Holder contends that the civilian-justice system is the surest way for offenders to be "held accountable" for their actions. Salim, however, has never been brought to trial on the indictment that brought him here, the one involving al-Qaeda's conspiracies and the embassies it bombed eleven years ago. By contrast, even after Ramzi Yousef was convicted and sentenced to life imprisonment for the "Bojinka" plot to blow up U.S. airliners, he was forced to stand trial a second time for bombing the World Trade Center. After conviction, a second life sentence was imposed.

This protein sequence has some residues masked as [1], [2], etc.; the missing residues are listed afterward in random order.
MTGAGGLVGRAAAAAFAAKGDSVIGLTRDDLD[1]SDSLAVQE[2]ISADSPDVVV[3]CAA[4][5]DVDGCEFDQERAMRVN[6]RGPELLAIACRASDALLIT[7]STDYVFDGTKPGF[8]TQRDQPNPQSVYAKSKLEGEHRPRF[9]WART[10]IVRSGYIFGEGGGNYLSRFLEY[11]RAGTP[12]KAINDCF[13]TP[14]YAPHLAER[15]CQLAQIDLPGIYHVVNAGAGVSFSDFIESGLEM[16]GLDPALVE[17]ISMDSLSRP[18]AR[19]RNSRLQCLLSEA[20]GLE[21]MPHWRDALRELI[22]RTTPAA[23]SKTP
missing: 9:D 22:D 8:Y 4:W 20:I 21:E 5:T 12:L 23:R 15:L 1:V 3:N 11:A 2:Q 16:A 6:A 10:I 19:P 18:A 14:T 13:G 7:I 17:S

It's unlikely that the attorney general simply forgot about Salim. When Officer Pepe was attacked, Holder was deputy attorney general - the No. 2 official in the Clinton Justice Department. In fact, the maiming happened less than three weeks after 17 members of the United States Navy were killed in the USS Cole bombing. Maybe al-Qaeda hadn't heard that you can get indicted for that sort of thing.
By Andrew C. McCarthy
Reprinted with permission from National Review Online